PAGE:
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by Charles Todd
William Morrow, February 2021
336 pages
ISBN: 0062905570

Buy in the UK | Buy in Canada

Inspector Ian Rutledge has already, in his post WWI service, performed more seemingly impossible labors than the legendary Hercules, and with much less reward. His latest challenge has him driving over much of the hinterland of Wales, trying first of all to identify the murder victim. The only clues he has are a faded military tattoo, the tailor's tag in the bespoke shirt worn by the man, and possibly the location where the body was found. Being the (eternal) outsider means that nobody wants to talk to him. Everybody lies to him. He must retrace steps countless times, ask the same questions over and over again, often of the same people.

He eventually does find out who the dead man is, and in doing so finds yet another crime: the abduction of a child. The dead man's child. Are the two connected? Who would take a child from outside a small pub in a Welvillage? Again, Rutledge traces and retraces his steps, trying now to find both a murderer and a kidnapper, not knowing if he is hunting one person or two. Or perhaps more, as the deaths continue as he keeps asking questions. The people he is asking questions of keep increasing in social status, a factor which makes his inquiries all that much more difficult. The silence from headquarters is also a cause for unease.

This novel is the 23rd Ian Rutledge mystery. The plots, which have never been simple or uncomplicated, seem to be getting more and more convoluted; this is great for readers who truly enjoy a good puzzle

where the clues are hidden in (almost always) plain sight. The setting is stellar, and can probably be given serious consideration as "another character"; certainly the secondary characters play an important part in hiding and then unravelling the previously well-kept secrets of the main characters. Still I had a difficult time with A FATAL LIE. For me, this was a "read a few pages, put it down, come back later, and read a few more pages" book - not the way I am used to reading a Todd. There are certainly extraneous factors which may or may not have contributed to my reaction: my socially distant winter in a cold and snowy clime, the current political situation in my state and country, my physical inability at this time to engage in other (normally enjoyable) pursuits.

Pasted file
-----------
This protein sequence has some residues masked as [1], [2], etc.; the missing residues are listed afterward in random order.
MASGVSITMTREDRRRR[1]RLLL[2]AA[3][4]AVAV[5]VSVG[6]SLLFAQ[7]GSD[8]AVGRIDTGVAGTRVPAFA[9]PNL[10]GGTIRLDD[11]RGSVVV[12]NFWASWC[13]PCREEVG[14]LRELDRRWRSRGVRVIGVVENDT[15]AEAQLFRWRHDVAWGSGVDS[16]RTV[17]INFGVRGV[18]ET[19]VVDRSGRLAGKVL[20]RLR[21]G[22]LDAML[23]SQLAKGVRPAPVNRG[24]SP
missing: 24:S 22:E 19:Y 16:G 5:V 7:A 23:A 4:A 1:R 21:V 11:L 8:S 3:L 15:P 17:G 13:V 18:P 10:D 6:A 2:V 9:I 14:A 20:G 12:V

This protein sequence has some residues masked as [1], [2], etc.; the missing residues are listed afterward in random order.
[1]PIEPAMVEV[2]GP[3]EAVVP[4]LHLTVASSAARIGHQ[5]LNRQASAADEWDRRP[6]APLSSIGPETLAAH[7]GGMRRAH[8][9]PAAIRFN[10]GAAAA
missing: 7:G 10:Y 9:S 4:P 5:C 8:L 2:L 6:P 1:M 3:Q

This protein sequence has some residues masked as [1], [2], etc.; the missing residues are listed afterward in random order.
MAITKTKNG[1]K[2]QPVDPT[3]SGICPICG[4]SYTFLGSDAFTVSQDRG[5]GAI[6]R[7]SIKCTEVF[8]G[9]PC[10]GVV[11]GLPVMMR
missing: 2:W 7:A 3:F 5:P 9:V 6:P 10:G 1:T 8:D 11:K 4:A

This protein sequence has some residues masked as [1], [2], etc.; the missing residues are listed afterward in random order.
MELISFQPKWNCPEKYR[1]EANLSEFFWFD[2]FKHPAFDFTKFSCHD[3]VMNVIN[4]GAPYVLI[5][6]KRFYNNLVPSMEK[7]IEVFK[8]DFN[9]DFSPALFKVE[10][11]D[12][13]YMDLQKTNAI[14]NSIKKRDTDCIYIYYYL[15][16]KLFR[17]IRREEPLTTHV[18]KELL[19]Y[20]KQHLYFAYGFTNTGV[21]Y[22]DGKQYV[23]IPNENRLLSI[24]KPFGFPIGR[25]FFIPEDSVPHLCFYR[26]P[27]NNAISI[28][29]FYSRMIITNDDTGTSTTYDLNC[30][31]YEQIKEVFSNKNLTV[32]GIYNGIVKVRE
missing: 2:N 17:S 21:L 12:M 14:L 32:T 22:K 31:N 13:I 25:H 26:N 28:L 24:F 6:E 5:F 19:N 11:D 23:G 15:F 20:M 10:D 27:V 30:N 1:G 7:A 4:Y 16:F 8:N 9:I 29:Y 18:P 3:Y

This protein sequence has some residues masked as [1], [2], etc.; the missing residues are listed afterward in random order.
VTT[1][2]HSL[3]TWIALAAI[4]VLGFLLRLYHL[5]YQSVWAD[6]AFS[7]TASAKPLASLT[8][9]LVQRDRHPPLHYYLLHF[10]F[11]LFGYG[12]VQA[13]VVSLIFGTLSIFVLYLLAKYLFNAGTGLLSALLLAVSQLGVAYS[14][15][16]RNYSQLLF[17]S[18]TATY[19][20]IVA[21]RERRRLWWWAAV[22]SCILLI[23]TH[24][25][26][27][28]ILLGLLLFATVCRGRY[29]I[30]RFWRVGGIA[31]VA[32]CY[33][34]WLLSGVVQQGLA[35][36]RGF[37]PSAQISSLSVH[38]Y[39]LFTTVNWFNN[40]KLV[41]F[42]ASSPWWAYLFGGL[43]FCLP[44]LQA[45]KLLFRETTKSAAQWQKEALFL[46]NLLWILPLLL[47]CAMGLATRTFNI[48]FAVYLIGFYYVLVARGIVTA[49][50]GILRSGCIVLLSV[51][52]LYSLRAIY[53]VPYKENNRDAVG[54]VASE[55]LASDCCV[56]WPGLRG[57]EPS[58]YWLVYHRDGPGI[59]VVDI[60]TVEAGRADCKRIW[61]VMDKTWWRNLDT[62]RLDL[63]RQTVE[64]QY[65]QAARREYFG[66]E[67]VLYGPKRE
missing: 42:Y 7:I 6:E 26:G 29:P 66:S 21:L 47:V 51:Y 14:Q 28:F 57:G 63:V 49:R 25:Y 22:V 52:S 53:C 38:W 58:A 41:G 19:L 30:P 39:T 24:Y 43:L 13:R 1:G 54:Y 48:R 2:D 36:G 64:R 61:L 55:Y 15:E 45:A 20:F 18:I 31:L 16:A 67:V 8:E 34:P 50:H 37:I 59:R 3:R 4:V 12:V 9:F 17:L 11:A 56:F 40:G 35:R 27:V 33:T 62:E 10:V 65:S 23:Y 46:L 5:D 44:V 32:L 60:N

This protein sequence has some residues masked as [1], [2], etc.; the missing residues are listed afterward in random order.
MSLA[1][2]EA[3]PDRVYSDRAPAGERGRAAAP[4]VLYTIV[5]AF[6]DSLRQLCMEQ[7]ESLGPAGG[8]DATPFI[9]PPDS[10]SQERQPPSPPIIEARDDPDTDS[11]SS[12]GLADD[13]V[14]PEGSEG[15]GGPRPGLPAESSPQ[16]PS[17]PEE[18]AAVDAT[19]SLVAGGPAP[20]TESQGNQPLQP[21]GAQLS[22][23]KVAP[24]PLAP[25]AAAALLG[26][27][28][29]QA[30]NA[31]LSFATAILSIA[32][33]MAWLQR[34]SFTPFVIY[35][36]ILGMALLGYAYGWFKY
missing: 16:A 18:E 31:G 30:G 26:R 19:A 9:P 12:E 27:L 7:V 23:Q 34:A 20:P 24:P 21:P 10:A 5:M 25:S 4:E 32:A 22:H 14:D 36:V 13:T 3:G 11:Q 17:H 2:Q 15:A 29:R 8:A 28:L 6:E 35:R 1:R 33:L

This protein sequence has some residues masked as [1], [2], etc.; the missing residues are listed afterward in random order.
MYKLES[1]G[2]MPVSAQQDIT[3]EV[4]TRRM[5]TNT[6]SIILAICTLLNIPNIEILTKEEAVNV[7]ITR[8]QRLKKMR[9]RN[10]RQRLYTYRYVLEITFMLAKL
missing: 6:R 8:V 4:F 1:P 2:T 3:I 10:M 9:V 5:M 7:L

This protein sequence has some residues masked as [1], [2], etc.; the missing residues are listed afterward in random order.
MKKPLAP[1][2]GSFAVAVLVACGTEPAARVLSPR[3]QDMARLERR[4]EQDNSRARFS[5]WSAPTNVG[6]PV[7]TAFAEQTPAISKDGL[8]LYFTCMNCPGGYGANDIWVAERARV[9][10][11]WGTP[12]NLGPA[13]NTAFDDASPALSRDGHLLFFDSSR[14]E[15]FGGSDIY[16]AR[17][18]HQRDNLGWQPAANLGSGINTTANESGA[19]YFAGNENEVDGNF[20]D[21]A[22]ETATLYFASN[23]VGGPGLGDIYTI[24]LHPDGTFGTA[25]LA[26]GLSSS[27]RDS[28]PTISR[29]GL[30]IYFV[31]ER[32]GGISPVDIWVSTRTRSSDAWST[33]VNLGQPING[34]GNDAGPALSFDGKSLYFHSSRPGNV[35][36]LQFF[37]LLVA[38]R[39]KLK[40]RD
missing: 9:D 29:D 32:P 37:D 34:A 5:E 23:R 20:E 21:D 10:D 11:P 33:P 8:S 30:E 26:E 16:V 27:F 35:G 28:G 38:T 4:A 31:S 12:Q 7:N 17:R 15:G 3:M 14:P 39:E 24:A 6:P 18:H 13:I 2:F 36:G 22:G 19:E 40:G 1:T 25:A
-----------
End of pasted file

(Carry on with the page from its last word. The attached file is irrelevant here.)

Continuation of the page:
Putting all that aside, were I to recommend a Todd to someone who hasn't previously read this author, this is not the one I'd pick. The ultimate resolution has the distinct potential to be for the greater good, and yet it's not a given. I am waiting for another Todd to come along; this left a different (and different is NOT the same as bad) taste in my mouth.

I have been reading and reviewing mystery fiction for over a quarter of a century and read broadly within just about all genres and sub-genres. I live in Northern lower Michigan with my spousal unit, one large cat, and 2 fairly small dogs.

Reviewed by P.J. Coldren, February 2021

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Contact: Yvonne Klein (ymk@reviewingtheevidence.com)

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